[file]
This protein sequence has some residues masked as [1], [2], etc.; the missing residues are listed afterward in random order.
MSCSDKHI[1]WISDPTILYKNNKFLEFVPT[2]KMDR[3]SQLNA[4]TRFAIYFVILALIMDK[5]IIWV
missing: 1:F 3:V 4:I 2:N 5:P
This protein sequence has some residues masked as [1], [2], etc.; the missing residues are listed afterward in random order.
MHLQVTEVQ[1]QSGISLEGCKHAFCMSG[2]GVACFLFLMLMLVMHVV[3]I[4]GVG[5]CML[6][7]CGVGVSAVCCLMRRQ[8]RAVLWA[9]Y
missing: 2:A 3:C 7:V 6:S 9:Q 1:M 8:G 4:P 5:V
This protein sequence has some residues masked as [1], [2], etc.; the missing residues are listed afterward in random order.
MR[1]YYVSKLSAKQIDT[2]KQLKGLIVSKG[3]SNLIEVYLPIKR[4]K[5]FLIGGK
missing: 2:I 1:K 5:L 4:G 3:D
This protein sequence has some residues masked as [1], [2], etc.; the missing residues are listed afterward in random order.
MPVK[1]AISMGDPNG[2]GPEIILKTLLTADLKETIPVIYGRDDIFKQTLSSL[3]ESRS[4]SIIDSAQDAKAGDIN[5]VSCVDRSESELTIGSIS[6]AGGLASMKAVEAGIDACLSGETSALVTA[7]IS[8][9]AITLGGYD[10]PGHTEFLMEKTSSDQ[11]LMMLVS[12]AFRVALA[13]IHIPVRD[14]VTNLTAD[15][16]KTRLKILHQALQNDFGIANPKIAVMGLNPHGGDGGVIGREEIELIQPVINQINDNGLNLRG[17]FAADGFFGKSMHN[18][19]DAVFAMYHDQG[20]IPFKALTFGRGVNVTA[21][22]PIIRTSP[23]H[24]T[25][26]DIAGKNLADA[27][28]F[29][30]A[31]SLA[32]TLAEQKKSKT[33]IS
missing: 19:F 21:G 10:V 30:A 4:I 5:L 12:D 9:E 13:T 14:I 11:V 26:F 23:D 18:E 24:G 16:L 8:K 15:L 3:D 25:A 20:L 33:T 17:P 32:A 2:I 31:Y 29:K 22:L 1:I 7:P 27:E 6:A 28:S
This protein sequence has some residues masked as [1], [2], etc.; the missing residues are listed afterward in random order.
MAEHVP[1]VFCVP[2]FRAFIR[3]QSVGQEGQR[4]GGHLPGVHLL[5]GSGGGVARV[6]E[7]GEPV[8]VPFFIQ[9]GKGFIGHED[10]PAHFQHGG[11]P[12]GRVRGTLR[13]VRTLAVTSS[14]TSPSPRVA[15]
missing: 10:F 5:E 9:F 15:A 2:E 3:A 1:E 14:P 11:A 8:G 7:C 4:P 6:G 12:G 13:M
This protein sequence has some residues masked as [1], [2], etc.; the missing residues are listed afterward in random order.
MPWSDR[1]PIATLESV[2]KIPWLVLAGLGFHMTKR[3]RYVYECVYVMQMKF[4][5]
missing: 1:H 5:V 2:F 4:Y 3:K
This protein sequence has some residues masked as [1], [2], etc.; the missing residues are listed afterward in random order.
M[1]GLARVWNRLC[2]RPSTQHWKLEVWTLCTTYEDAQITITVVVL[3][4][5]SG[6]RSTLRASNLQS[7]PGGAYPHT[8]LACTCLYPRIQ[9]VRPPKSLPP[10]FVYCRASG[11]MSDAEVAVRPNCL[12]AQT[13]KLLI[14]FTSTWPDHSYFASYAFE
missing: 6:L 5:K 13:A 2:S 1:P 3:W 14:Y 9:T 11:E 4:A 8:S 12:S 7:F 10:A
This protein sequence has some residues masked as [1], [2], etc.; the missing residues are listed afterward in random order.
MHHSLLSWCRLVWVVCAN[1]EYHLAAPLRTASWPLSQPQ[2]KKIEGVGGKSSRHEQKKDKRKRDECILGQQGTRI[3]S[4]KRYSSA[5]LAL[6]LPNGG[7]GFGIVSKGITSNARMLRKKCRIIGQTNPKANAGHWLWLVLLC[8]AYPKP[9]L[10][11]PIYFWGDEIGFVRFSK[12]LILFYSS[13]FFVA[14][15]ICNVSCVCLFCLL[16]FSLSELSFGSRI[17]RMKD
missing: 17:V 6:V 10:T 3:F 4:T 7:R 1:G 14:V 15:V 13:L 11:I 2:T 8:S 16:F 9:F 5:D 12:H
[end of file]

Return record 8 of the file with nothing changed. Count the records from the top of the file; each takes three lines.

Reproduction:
This protein sequence has some residues masked as [1], [2], etc.; the missing residues are listed afterward in random order.
MHHSLLSWCRLVWVVCAN[1]EYHLAAPLRTASWPLSQPQ[2]KKIEGVGGKSSRHEQKKDKRKRDECILGQQGTRI[3]S[4]KRYSSA[5]LAL[6]LPNGG[7]GFGIVSKGITSNARMLRKKCRIIGQTNPKANAGHWLWLVLLC[8]AYPKP[9]L[10][11]PIYFWGDEIGFVRFSK[12]LILFYSS[13]FFVA[14][15]ICNVSCVCLFCLL[16]FSLSELSFGSRI[17]RMKD
missing: 17:V 6:V 10:T 3:F 4:T 7:R 1:G 14:V 15:V 13:L 11:I 2:T 8:S 16:F 9:F 5:D 12:H